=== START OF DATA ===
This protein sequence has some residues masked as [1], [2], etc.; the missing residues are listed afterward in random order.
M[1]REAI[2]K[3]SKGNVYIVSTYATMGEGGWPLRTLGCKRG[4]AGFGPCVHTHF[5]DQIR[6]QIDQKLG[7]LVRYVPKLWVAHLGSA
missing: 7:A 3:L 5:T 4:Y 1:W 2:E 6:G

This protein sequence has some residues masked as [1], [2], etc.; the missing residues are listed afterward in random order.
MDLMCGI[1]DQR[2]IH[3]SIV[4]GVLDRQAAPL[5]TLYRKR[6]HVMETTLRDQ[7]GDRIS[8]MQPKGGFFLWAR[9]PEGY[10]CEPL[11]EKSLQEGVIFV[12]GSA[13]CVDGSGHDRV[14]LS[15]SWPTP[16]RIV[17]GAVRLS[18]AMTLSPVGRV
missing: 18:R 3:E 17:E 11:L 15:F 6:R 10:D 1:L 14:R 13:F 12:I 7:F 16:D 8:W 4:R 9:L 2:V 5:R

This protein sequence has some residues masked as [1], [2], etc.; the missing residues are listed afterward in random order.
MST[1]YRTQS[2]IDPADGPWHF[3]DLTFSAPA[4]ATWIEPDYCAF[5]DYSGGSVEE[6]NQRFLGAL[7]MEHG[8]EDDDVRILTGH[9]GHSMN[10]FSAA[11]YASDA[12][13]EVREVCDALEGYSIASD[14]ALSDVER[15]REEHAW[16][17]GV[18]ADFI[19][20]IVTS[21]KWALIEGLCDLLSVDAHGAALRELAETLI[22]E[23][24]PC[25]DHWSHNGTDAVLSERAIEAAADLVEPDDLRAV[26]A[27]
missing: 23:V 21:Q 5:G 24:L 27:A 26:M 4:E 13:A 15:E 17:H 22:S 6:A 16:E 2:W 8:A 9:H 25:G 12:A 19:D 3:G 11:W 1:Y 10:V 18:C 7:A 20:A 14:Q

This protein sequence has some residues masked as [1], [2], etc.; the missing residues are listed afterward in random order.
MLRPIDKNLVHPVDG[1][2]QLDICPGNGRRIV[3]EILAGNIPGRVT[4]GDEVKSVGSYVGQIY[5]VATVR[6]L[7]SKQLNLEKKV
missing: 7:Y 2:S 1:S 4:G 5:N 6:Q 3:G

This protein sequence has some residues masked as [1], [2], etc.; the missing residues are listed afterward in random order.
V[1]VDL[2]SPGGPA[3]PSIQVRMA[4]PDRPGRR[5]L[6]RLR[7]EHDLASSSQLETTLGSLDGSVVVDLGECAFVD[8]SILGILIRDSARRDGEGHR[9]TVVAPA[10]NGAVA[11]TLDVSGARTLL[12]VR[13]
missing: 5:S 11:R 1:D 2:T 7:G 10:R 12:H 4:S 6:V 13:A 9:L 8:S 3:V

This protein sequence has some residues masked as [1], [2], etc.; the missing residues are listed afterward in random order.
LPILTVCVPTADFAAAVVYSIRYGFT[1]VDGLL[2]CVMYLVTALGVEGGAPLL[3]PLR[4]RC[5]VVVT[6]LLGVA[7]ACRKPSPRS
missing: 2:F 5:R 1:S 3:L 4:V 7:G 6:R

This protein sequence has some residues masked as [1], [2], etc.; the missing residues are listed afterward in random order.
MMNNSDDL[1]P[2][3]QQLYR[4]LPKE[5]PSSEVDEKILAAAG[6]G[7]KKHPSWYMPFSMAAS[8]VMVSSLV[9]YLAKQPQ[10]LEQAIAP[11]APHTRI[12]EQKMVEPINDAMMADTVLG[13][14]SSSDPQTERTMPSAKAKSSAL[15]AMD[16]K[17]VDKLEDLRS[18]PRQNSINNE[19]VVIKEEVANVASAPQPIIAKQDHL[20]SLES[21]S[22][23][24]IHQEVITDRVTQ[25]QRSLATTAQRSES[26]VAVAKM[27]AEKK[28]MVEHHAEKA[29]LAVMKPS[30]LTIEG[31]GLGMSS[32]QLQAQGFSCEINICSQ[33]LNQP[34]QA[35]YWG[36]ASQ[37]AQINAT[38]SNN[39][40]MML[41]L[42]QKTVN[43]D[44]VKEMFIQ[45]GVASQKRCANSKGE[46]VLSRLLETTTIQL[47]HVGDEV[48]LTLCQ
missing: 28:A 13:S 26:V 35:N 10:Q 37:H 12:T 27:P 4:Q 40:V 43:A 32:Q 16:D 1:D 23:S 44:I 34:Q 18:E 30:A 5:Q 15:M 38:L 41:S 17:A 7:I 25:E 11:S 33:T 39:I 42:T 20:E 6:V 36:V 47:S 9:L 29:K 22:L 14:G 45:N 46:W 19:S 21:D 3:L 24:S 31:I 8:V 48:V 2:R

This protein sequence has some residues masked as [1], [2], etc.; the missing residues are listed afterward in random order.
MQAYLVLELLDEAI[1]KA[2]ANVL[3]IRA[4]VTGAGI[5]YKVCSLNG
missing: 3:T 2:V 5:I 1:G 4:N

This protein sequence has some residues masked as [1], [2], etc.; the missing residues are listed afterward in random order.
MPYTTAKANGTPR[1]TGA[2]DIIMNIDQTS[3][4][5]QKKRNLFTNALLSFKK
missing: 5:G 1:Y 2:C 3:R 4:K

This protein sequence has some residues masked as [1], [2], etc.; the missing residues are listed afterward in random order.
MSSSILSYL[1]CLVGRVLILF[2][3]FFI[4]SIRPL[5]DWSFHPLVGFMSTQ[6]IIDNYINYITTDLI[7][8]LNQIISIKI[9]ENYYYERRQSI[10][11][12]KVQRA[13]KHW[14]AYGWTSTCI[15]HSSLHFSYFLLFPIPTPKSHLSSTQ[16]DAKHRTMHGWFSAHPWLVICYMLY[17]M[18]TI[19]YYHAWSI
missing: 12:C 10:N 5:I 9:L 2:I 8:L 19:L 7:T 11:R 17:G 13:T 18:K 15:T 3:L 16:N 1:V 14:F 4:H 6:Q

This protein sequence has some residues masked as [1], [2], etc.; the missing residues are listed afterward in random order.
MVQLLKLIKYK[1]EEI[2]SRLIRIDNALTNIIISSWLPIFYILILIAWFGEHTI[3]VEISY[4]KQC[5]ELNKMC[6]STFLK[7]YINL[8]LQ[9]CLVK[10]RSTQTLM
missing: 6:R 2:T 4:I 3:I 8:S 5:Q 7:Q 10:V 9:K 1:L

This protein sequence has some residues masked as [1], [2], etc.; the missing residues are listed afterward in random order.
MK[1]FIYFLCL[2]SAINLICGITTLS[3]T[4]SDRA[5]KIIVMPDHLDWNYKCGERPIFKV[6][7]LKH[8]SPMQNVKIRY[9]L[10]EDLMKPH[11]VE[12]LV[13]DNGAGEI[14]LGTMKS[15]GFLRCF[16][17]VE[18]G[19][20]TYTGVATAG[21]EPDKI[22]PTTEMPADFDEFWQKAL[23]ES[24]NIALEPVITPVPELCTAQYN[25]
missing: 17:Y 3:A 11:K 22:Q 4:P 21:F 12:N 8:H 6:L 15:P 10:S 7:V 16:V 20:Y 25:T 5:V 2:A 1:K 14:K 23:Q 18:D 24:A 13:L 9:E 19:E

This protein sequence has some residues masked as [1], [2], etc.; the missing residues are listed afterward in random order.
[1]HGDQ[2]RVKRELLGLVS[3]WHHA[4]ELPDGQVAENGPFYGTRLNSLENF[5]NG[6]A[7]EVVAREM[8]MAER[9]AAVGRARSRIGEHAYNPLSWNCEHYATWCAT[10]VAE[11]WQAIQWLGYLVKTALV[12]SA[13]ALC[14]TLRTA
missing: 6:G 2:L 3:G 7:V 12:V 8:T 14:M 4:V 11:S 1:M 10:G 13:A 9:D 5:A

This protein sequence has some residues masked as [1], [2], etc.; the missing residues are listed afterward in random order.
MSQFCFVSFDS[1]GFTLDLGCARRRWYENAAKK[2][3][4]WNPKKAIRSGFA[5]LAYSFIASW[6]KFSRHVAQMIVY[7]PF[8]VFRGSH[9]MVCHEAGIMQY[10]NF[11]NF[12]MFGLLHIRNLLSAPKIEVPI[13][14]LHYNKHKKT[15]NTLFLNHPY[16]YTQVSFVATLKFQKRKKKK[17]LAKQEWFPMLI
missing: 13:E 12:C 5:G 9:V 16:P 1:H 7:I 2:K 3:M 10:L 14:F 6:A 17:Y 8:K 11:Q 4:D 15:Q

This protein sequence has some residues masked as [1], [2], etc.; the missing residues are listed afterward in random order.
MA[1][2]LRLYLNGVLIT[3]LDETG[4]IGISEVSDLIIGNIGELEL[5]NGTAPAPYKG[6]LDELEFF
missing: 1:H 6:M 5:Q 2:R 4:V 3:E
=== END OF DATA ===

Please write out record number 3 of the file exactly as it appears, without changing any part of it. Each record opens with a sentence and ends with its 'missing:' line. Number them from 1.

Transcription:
This protein sequence has some residues masked as [1], [2], etc.; the missing residues are listed afterward in random order.
MST[1]YRTQS[2]IDPADGPWHF[3]DLTFSAPA[4]ATWIEPDYCAF[5]DYSGGSVEE[6]NQRFLGAL[7]MEHG[8]EDDDVRILTGH[9]GHSMN[10]FSAA[11]YASDA[12][13]EVREVCDALEGYSIASD[14]ALSDVER[15]REEHAW[16][17]GV[18]ADFI[19][20]IVTS[21]KWALIEGLCDLLSVDAHGAALRELAETLI[22]E[23][24]PC[25]DHWSHNGTDAVLSERAIEAAADLVEPDDLRAV[26]A[27]
missing: 23:V 21:Q 5:G 24:L 27:A 26:M 4:E 13:A 15:E 17:H 22:S 6:A 16:E 2:W 8:A 9:H 25:G 12:A 19:D 3:G 11:W 1:Y 10:V 18:C 7:A 20:A 14:Q